6 S.T.E.P.P.S. to Meaningful Content

6 S.T.E.P.P.S. to Meaningful Content

This year’s Meaningful Brands study revealed that 60% of content created by 1,500 of the worlds leading brands was ‘just clutter’. Defined as ‘poor, irrelevant or fails to deliver’. Clearly brands cannot break through the clutter, by simply adding to it.

Yet brands are increasing their investment into content marketing, with less to show for it. It’s worth reminding ourselves that what matters is the effect we make, not the content we create.

So, how do brands create content that spreads? 

Turns out, the same key principles that drive all sorts of social epidemics can be used to help ideas spread. In Contagious: Why Things Catch On, Wharton associate professor of marketing Jonah Berger outlines the STEPPS framework, (Social Currency, Triggers, Emotion, Public, Practical Value & Stories) to explain why some products and ideas catch on.

Social Currency 

We share things that make us look good. Sharing cool, interesting or entertaining things makes us appear cool, interesting and entertaining. When we come across something remarkable, we like to be the one to tell others about it.

Berger gives the example of Blendtec, who created a series of YouTube videos where objects are put to the ultimate stress test.Golf balls, magnets and even a Ford Fiesta are put into the Blendtec and transformed into a fine dust. The idea is so novel that people instantly spread the word. Searches exploded and videos views quickly climbed, driving views into the tens of millions for Blendtec.

Does your product make people look good? If you can make your products or ideas remarkable, people will be more inclined to talk about them.

Triggers

Products that are top of mind, are tip of tongue. Triggers are environmental reminders for related concepts and ideas. To take advantage of triggers, consider the context for your product and look for ways to expand the associations that remind people of it.

By expanding the number of triggers that cue your product, people will be prompted to think about it more often.

Remember the Friday song by Rebecca Black? While not the most musically gifted it provides a good example of a trigger. Several years since release and searches for the Friday song still surge…on Friday.

What cues make people think about your product? Oreo pairs products with milk. Kit Kat with break times. Extra chewing gum after we eat. The more triggers your product has, the more often it will spring to mind.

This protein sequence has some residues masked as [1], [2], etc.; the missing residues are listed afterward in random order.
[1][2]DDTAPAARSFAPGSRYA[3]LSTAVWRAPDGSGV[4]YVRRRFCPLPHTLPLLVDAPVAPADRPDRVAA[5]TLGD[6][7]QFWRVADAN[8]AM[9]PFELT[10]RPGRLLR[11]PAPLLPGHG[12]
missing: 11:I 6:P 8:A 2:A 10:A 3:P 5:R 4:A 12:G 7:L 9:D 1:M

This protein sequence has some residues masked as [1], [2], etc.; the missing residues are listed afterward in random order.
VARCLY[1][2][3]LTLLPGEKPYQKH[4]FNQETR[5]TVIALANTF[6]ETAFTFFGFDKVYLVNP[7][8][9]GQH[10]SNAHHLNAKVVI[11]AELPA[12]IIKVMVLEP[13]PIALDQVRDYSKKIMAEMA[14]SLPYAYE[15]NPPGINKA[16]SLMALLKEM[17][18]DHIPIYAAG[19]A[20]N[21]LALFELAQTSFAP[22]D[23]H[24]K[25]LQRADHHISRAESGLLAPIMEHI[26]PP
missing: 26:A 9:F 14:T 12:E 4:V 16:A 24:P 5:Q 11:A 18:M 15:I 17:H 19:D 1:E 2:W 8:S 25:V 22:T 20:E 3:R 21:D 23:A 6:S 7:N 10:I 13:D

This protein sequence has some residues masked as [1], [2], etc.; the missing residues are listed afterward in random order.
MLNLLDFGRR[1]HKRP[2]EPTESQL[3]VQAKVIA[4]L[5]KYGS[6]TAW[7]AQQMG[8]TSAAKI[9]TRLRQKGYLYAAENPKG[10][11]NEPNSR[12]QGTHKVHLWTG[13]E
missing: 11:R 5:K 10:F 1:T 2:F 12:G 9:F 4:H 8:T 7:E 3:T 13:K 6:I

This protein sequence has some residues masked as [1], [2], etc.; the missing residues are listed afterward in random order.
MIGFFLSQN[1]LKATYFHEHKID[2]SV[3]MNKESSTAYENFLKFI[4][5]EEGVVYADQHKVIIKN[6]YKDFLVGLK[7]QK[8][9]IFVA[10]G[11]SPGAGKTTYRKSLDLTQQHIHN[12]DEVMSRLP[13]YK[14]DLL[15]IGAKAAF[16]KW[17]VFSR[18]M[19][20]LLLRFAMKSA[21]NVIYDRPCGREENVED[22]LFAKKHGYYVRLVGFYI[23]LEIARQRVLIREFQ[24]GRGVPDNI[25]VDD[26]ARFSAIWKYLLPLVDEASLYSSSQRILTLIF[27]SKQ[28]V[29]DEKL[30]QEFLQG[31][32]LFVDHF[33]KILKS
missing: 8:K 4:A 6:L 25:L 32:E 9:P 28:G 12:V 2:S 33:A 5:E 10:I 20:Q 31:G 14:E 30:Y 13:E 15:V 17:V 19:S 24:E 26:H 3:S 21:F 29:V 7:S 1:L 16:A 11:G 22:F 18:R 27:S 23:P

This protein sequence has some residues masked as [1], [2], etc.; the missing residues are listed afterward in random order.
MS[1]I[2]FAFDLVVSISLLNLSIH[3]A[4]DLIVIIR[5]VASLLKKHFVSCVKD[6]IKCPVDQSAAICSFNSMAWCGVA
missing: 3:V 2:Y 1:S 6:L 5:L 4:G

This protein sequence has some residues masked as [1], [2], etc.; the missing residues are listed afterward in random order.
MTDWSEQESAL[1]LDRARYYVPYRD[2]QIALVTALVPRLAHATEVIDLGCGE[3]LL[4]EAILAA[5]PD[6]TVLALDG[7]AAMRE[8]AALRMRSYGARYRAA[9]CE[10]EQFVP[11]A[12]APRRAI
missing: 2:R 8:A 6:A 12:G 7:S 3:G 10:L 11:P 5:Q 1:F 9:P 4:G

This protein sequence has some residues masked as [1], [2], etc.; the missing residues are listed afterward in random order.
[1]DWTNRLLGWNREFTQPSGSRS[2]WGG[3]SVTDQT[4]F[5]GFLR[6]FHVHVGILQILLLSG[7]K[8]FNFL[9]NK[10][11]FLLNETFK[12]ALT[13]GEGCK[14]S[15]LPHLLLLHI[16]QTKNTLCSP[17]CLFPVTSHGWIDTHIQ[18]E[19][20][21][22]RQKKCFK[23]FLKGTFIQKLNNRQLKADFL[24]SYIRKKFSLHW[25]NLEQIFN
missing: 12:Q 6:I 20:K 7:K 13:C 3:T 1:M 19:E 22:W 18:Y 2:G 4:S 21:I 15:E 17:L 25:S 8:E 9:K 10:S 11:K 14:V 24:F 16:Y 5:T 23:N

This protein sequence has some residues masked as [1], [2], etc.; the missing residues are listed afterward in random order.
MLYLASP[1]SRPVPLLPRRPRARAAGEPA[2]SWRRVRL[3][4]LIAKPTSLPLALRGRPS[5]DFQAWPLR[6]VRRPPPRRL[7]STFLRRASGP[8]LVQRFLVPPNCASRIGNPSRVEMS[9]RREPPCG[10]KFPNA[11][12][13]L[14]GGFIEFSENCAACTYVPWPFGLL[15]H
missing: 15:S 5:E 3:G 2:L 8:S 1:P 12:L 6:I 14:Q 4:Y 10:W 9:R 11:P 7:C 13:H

Emotion

When we care, we share. Psychologists have shown that emotions are critical to decision making, so it’s important to focus our content efforts on feelings rather than just the cold hard facts. To find the emotional core of an idea it pays to ask ‘three whys’. First think about why people are doing something. Then ask ‘why’ three times. Each time you’ll drill down further, with the goal of finding the non-obvious.

Marketing’s best and brightest are constantly reminding us that emotional campaigns produce more and stronger business effects. As reported in the IPA’s effectiveness studies.

Does talking about your product generate emotion? If not, look for insights that might be bubbling away under the surface.

Public

Products that are built to show, are built to grow. The more public something is, the more likely weare to imitate it. We assume a busy restaurant will have better food than an empty restaurant next door.

Great examples are everywhere. From moustaches in November to Apple’s distinctive white ear buds. ‘Behavioural residue’ exists for all types of products and ideas.

Can people see when others are using your product? If we can design products and ideas in a way that advertise themselves, people will be more likely to imitate the same behaviour.

Practical Value

How do you provide news others can use? People like to pass on information that has practical value. Does your product or idea help others? If we can package our products in a way that is useful to others we will be more likely to talk about them.

Stories

Information travels under the guise of idle chatter. Stories act as vessels, as they carry information in a way that helps us remember the underlying information. Fables such as ‘The Three Little Pigs’ help us understand that effort pays off. While the story format provides our brain with vivid characters that are more easily stored in long-term memory.

The best stories come wrapped up like a Trojan Horse. Often awe-inspiring while intelligently weaving products into the narrative.

The key is for people learn something that can shift the dial on a key business metric. Or else we’re just creating entertainment that does nothing for the brand.

To wrap up, a recent example from Gillette for a new assisted shaving razor. To promote the product, Gillette created a deeply moving three minute story of a son helping his elderly father shave.

The video is a tribute to the connection between three generations of men. A classic story of care giving between father and son, with Gillette embedded into the narrative.

On a personal level, I relate to the story. It tugs at the heart strings. Shaving triggers the memory I have of the ad. It provides practical value, as I can pass on the story to those I care about. And it provides social currency given the caring associations it conjures up in discussion.

For brand content to deliver real business value you need to prioritise quality, not quantity. If your content isn’t creating the thoughts and feelings that drive real value, talk to us about applying the STEPP framework for better business outcomes.